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Striper Fishing In the Spring

Striper fishing in the Spring

It’s funny how many phone calls I get in the spring from anglers trying
to plan their vacation around the fish running. “What two weeks can I
book to catch the striper run? What’s the best week to catch tautog in
the spring? Will flounder be running the second week of May?”
I’ve found over the years that every year is different and trying to
coordinate a vacation with a fish bite can be a guessing game. One thing
is for sure, you need decent weather and water temperatures for fish to
bite in earnest.

Easter was early this year, the last weekend in March. Vacationers came
down expecting to catch fish, but the water temperatures were only in
the low 40’s and the fish just were not biting. When water temperatures
climb to 50 degrees, almost every fish in saltwater comes somewhat
alive. When the sun comes out to warm the water, a 46 degree bay
temperature can soar to 56 degrees on an outgoing tide! But if it’s
cloudy and overcast, this won’t happen and that’s what happened over

“When do the stripers bite the best in the surf?”

Stripers will start biting when water temperatures reach around 45
degrees but that can be a real “hit or miss.” I saw this “post” on a
forum by “SurfWalker” and I would say it’s right on!
“Two of my best months have always been May (50°-56°) and November (56°-
50°). This also coincides with the bait movement.”
The last three years has seen a good run of stripers in May so lets hope
it’s the same this year! The prospects are looking good!
“How come we get big stripers in the spring and fall, and smaller
schoolie stripers during the summer months?”
Apparently there are two big striper migrations every year, one in the
spring and one in the fall. In the spring, stripers that winter in the
deep waters off VA and NC head north and go up into the rivers to spawn.
They feed on herring and shad in these rivers. After they spawn, they
leave the rivers and hang out in our bays and surf until the water
temperatures get too warm. Then they head north, into New England and
even Maine. Schoolie stripers hang close to where they were born for a
couple years, while the larger spawning stripers move on. The schoolie
stripers start biting at 45 degrees, but bite best when the water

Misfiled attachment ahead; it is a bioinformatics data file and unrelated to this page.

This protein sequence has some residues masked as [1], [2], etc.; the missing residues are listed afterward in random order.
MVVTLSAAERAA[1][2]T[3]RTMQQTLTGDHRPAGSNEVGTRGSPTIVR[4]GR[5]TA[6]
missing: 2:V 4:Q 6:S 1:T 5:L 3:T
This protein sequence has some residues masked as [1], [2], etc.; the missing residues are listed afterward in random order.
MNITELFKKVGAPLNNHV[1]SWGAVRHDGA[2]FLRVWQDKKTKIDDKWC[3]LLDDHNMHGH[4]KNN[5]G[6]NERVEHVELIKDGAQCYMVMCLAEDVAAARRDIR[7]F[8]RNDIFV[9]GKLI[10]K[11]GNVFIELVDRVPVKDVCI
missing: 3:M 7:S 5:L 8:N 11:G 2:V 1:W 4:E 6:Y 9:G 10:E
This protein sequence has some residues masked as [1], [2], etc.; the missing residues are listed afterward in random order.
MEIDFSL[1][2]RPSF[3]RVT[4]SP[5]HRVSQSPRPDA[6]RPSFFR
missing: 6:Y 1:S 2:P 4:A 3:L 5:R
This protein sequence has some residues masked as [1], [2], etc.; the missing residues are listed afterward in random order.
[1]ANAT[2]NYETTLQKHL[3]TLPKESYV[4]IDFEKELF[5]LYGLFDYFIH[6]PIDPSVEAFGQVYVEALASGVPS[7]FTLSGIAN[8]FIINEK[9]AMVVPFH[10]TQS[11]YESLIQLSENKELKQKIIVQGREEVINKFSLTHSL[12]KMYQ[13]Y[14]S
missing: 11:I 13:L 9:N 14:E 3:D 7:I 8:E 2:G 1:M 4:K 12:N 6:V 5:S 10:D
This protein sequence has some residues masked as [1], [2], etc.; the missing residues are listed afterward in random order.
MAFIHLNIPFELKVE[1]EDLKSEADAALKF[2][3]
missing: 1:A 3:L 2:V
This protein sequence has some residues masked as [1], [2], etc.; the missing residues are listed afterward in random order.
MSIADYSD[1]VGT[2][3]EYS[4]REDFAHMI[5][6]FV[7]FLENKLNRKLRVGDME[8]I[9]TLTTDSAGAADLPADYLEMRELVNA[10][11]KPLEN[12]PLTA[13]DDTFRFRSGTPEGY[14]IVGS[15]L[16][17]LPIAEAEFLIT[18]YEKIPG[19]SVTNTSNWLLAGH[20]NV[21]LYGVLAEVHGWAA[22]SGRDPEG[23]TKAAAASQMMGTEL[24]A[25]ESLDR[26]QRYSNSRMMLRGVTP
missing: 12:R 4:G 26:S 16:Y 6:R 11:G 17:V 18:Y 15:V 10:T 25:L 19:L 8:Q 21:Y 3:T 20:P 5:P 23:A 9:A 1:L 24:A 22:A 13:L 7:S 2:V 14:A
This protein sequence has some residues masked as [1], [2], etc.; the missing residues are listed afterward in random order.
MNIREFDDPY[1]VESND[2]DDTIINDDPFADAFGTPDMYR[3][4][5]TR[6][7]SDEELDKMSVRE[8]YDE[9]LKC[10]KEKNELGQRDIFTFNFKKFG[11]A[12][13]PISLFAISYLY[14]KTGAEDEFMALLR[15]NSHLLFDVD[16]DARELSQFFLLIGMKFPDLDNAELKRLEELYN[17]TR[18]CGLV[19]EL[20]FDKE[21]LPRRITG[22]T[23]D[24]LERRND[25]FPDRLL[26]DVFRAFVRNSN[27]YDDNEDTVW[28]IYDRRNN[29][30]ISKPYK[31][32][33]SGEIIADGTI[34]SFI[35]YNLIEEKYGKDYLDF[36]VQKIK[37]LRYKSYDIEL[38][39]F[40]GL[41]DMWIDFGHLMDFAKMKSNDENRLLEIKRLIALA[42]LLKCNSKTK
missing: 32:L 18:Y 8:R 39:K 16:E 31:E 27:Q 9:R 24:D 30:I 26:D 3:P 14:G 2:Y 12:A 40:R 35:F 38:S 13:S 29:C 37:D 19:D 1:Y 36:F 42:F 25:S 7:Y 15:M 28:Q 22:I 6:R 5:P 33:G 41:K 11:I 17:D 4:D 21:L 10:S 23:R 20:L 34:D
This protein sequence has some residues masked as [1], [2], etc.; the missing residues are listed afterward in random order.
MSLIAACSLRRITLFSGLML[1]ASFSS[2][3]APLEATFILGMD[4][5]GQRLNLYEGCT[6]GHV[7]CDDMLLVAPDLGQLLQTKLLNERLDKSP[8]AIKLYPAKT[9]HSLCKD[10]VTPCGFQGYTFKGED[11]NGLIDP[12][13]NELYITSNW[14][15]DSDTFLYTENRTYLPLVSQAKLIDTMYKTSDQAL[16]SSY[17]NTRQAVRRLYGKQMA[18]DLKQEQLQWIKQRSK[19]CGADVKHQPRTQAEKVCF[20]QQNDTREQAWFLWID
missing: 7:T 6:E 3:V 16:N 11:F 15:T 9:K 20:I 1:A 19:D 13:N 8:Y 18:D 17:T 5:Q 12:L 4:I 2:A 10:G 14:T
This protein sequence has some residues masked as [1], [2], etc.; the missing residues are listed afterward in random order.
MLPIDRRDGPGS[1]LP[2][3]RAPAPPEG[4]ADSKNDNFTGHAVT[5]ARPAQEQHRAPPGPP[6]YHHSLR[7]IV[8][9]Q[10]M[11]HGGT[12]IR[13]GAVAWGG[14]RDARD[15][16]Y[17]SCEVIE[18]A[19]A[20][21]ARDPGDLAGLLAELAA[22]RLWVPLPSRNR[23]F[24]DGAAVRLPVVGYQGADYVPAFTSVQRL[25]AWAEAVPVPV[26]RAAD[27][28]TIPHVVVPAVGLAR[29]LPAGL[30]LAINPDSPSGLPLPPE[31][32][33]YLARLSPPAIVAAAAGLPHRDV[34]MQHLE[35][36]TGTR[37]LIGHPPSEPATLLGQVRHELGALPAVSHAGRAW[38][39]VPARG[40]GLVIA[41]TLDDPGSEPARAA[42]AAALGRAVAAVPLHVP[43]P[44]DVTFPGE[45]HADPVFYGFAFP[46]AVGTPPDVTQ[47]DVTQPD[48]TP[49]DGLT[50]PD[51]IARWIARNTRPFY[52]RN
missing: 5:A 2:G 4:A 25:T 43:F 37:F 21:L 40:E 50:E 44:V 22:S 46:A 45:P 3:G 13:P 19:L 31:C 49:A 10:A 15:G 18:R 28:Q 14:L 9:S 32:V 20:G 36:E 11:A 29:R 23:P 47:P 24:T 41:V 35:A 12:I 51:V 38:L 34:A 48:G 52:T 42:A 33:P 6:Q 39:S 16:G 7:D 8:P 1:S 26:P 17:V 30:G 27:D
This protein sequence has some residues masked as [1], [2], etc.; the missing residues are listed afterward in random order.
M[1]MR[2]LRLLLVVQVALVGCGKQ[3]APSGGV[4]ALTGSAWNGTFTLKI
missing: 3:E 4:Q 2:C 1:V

temperature reaches 50 degrees. When the water gets too warm, they look
for deep holes and are primarily caught at night, at first light or
dusk. That’s why anglers do well at the end of jetties or from the deep
channels close to the Bridge pilings.

Seventy percent of the migrating stripers are from the Chesapeake Bay
and the rivers flowing into it. But a lot of stripers also come from the
Delaware Bay and the rivers that flow into it. So along the Delmarva
coast we have stripers from both areas.

In the fall, when the waters start to cool down, the stripers move back
towards theirs wintering grounds offshore of VA and NC. They travel down
the coast feeding on silver sides, bunker and finger mullet.
That’s when we see birds diving on bait and stripers in feeding
frenzies. The fish can be very aggressive. Typically, we see the
migrating spring stripers towards the mid-to-later part of April and
have a really good run in May.

Early season stripers can be slightly sluggish at first. Lures should be
worked slowly. Bait such as a good-sized chunk of bunker is thrown into
the surf and then “we wait” for the striper to pick up the bait. A lot
of surfcasters prefer a “fish finder” rig so the striper can pick up the
bait and not feel the weight of the sinker at first. A fish finder rig
is just a simple little gizmo made out of a plastic sleeve and a sinker
snap. Slide the hard plastic sleeve onto your line, attach a good
quality barrel swivel or snap swivel to the end of your line and attach
a single leadered hook. Many of the manufactured striper rigs come with
a leadered hook with a barrel swivel attached to the leader and a loose
fish finder rig just thrown in the package.

If you use bunker for bait, cut it up into big chunks. You can use the
head for a big striper, but don’t use the tail. It’s too boney and
doesn’t cast good to boot. When you cut off the tail, you can hook that
piece of bait right through that boney piece of meat at the base of the
tail section and it stays on the hook really well. Some of these
migrating stripers in the spring are really big, so don’t be afraid to
use a good size chunk of bunker.

If fresh bunker isn’t available there’s good quality vacuum-sealed
bunker packed especially for fishing bait. It is blast frozen while it
is very fresh. Fresh frozen bunker can be better than 3-day-old bunker
sitting in a cooler! There is also vacuumed sealed and salted bunker
fillets that work nicely. Just slice them up into good-sized chunks.

They are good and really easy for the novice to use.
Some anglers like to use clam for bait. If you use clam, buy one of
those high/low striper rigs made especially for clam. They have short
leaders so they cast easily. Stripers tend to go for clam when the surf
is turbulent. Stripers come in close looking for churned up clams, worms
and crabs.

Though a little pricey, stripers will gladly grab a whole bloodworm
threaded on a hook in the spring as well!

Once the water in the surf gets too warm, usually by mid-June, you don’t
see as many stripers but locals tell me that during the summer there’s
quite a bit of action at night from the Route 50 Bridge and also in the
Indian River Inlet. They may not be those big migrating stripers that
anglers catch in the spring and fall, but they are there. Just keep in
mind that you may not find them during the middle of the day. Anglers
that do want to try to catch stripers from the surf, inlets and around
the bridges during the summer need to fish at dusk, at night or right
before first light.

Good fishing…

Last Updated on Tuesday, 11 June 2013 18:29